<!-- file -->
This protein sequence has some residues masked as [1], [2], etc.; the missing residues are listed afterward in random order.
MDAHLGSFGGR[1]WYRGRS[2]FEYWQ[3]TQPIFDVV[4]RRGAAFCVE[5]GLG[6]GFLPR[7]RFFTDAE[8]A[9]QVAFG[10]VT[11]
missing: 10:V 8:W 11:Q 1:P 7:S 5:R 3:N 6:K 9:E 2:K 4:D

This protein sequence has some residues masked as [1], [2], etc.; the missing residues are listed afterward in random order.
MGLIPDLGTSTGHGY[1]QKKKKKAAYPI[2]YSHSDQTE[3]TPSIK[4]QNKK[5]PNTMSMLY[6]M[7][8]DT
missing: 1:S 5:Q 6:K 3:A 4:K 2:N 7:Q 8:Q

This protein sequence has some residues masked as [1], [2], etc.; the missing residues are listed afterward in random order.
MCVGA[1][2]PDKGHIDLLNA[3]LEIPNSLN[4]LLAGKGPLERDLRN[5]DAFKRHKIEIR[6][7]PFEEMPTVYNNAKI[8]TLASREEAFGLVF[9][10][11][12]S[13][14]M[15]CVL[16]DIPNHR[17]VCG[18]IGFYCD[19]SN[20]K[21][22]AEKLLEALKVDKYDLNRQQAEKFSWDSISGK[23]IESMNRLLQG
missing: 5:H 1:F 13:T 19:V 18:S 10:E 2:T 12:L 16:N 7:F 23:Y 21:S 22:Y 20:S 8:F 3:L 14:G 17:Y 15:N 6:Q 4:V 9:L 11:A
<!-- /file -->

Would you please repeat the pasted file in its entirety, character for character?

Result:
This protein sequence has some residues masked as [1], [2], etc.; the missing residues are listed afterward in random order.
MDAHLGSFGGR[1]WYRGRS[2]FEYWQ[3]TQPIFDVV[4]RRGAAFCVE[5]GLG[6]GFLPR[7]RFFTDAE[8]A[9]QVAFG[10]VT[11]
missing: 10:V 8:W 11:Q 1:P 7:S 5:R 3:N 6:K 9:E 2:K 4:D

This protein sequence has some residues masked as [1], [2], etc.; the missing residues are listed afterward in random order.
MGLIPDLGTSTGHGY[1]QKKKKKAAYPI[2]YSHSDQTE[3]TPSIK[4]QNKK[5]PNTMSMLY[6]M[7][8]DT
missing: 1:S 5:Q 6:K 3:A 4:K 2:N 7:Q 8:Q

This protein sequence has some residues masked as [1], [2], etc.; the missing residues are listed afterward in random order.
MCVGA[1][2]PDKGHIDLLNA[3]LEIPNSLN[4]LLAGKGPLERDLRN[5]DAFKRHKIEIR[6][7]PFEEMPTVYNNAKI[8]TLASREEAFGLVF[9][10][11][12]S[13][14]M[15]CVL[16]DIPNHR[17]VCG[18]IGFYCD[19]SN[20]K[21][22]AEKLLEALKVDKYDLNRQQAEKFSWDSISGK[23]IESMNRLLQG
missing: 5:H 1:F 13:T 19:V 18:S 10:E 2:T 12:L 16:N 7:F 23:Y 21:S 22:Y 20:S 8:F 3:L 14:G 17:Y 15:N 6:Q 4:V 9:L 11:A